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United States v. Sattar

UNITED STATES DISTRICT COURT SOUTHERN DISTRICT OF NEW YORK
Jun 16, 2020
467 F. Supp. 3d 152 (S.D.N.Y. 2020)

Summary

denying compassionate release to 60-year old defendant with high blood pressure and Afib when he had not shown that facility was unable to provide care

Summary of this case from United States v. David

Opinion

02-cr-395 (JGK)

06-16-2020

UNITED STATES of America, v. Ahmed Abdel SATTAR, Defendant.

Christopher Jude Morvillo, Morvillo, Abramowitz, Grand, Iason, & Anello P.C., Joseph F. Bianco, Karl N. Metzner, Assistant United States Attorney, Ian Patrick McGinley, Andrew Seth Dember, Michael Douglas Maimin, Robin L. Baker, United States Attorney Office, New York, NY, for United States of America.


Christopher Jude Morvillo, Morvillo, Abramowitz, Grand, Iason, & Anello P.C., Joseph F. Bianco, Karl N. Metzner, Assistant United States Attorney, Ian Patrick McGinley, Andrew Seth Dember, Michael Douglas Maimin, Robin L. Baker, United States Attorney Office, New York, NY, for United States of America.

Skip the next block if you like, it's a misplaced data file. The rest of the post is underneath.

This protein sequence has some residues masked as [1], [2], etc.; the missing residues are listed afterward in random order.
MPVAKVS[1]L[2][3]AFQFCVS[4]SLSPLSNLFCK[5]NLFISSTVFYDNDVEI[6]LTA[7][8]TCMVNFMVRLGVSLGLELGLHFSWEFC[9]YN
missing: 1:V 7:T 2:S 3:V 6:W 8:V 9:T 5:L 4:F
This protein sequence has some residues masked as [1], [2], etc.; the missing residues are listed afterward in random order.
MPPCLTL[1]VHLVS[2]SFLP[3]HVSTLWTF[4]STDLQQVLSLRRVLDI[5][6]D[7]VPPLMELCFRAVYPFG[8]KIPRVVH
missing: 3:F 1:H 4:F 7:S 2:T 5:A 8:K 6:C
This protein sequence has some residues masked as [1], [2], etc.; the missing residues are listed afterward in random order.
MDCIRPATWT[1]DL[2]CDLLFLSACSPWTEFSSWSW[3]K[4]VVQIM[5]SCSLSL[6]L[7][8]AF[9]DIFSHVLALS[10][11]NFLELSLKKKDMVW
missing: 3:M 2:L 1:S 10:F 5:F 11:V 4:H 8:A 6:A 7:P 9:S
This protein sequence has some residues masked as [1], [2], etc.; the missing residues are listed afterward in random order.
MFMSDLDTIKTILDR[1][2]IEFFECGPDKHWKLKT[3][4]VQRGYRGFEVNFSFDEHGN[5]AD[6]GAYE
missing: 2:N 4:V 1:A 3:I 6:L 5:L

OPINION AND ORDER

JOHN G. KOELTL, District Judge:

Following a nine-month jury trial, the defendant, Ahmed Abdel Sattar, was found guilty of terrorism-related crimes, namely solicitation of crimes of violence in violation of 18 U.S.C. § 373, conspiracy to kill persons in a foreign country in violation of 18 U.S.C. § 956, and conspiracy to defraud the United States in violation of 18 U.S.C. § 371. At Sentencing on October 16, 2006, Sattar faced an advisory Guidelines sentence of life imprisonment, but the Court sentenced Sattar principally to 288 months’ imprisonment. Sattar, who is currently incarcerated at Federal Correctional Institute Schuylkill ("FCI-Schuylkill") is scheduled to be released on September 20, 2022. Sattar now moves for compassionate release under 18 U.S.C. § 3582(c)(1)(A)(i) in light of the COVID-19 outbreak, the defendant's medical condition and the defendant's age. For the reasons that follow, the application for compassionate release is denied .